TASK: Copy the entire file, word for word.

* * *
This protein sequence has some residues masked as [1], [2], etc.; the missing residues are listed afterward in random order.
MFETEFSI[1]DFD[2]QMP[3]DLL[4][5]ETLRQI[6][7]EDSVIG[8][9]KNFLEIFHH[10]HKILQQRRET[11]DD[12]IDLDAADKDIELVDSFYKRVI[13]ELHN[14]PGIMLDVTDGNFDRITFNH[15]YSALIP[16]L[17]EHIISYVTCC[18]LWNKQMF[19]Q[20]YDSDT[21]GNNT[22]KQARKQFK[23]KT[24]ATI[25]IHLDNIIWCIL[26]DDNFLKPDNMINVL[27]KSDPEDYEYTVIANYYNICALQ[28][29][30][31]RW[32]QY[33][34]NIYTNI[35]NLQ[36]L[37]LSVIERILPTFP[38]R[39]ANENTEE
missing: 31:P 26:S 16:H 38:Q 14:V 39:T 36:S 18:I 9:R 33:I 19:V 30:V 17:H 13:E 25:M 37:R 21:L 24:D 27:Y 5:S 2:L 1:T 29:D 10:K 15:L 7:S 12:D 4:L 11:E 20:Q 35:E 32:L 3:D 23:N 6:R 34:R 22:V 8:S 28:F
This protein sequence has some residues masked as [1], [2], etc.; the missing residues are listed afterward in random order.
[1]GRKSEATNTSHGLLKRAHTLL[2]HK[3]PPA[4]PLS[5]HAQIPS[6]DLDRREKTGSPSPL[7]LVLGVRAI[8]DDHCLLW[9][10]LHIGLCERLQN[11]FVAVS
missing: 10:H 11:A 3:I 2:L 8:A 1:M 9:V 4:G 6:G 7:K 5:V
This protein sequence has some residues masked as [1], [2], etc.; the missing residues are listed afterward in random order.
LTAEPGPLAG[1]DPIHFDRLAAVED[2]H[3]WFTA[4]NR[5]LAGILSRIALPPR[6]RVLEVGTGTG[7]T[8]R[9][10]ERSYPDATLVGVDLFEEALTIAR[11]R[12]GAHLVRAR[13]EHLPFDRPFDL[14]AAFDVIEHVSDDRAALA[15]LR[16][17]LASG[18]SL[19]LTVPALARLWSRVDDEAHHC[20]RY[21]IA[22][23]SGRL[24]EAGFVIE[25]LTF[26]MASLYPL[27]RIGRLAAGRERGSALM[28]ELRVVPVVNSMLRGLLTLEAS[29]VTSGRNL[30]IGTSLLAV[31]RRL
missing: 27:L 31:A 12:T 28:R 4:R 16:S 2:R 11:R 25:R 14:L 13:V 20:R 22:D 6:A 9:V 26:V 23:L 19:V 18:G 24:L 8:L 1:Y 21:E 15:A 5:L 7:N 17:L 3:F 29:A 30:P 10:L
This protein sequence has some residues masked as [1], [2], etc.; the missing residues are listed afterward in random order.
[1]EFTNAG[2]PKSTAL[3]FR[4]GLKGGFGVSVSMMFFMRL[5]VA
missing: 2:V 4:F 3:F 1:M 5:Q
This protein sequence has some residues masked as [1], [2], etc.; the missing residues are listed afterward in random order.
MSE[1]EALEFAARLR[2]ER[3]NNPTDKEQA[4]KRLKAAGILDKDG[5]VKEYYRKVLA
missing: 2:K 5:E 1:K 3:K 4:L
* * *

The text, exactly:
This protein sequence has some residues masked as [1], [2], etc.; the missing residues are listed afterward in random order.
MFETEFSI[1]DFD[2]QMP[3]DLL[4][5]ETLRQI[6][7]EDSVIG[8][9]KNFLEIFHH[10]HKILQQRRET[11]DD[12]IDLDAADKDIELVDSFYKRVI[13]ELHN[14]PGIMLDVTDGNFDRITFNH[15]YSALIP[16]L[17]EHIISYVTCC[18]LWNKQMF[19]Q[20]YDSDT[21]GNNT[22]KQARKQFK[23]KT[24]ATI[25]IHLDNIIWCIL[26]DDNFLKPDNMINVL[27]KSDPEDYEYTVIANYYNICALQ[28][29][30][31]RW[32]QY[33][34]NIYTNI[35]NLQ[36]L[37]LSVIERILPTFP[38]R[39]ANENTEE
missing: 31:P 26:S 16:H 38:Q 14:V 39:T 36:S 18:I 9:R 33:I 19:V 30:V 17:H 13:E 25:M 37:R 21:L 24:D 27:Y 5:S 2:L 1:T 29:D 10:K 15:L 7:S 12:D 4:L 11:E 20:Q 35:E 32:L 3:D 23:N 6:R 34:R 22:V 8:S 28:F
This protein sequence has some residues masked as [1], [2], etc.; the missing residues are listed afterward in random order.
[1]GRKSEATNTSHGLLKRAHTLL[2]HK[3]PPA[4]PLS[5]HAQIPS[6]DLDRREKTGSPSPL[7]LVLGVRAI[8]DDHCLLW[9][10]LHIGLCERLQN[11]FVAVS
missing: 10:H 11:A 3:I 2:L 8:A 1:M 9:V 4:G 6:G 7:K 5:V
This protein sequence has some residues masked as [1], [2], etc.; the missing residues are listed afterward in random order.
LTAEPGPLAG[1]DPIHFDRLAAVED[2]H[3]WFTA[4]NR[5]LAGILSRIALPPR[6]RVLEVGTGTG[7]T[8]R[9][10]ERSYPDATLVGVDLFEEALTIAR[11]R[12]GAHLVRAR[13]EHLPFDRPFDL[14]AAFDVIEHVSDDRAALA[15]LR[16][17]LASG[18]SL[19]LTVPALARLWSRVDDEAHHC[20]RY[21]IA[22][23]SGRL[24]EAGFVIE[25]LTF[26]MASLYPL[27]RIGRLAAGRERGSALM[28]ELRVVPVVNSMLRGLLTLEAS[29]VTSGRNL[30]IGTSLLAV[31]RRL
missing: 27:L 31:A 12:T 28:R 4:R 16:S 2:R 11:R 25:R 14:L 13:V 20:R 22:D 6:A 9:V 26:V 23:L 19:V 18:G 24:L 8:L 1:Y 21:E 15:A 5:L 7:N 17:L 3:F 29:A 30:P 10:L
This protein sequence has some residues masked as [1], [2], etc.; the missing residues are listed afterward in random order.
[1]EFTNAG[2]PKSTAL[3]FR[4]GLKGGFGVSVSMMFFMRL[5]VA
missing: 2:V 4:F 3:F 1:M 5:Q
This protein sequence has some residues masked as [1], [2], etc.; the missing residues are listed afterward in random order.
MSE[1]EALEFAARLR[2]ER[3]NNPTDKEQA[4]KRLKAAGILDKDG[5]VKEYYRKVLA
missing: 2:K 5:E 1:K 3:K 4:L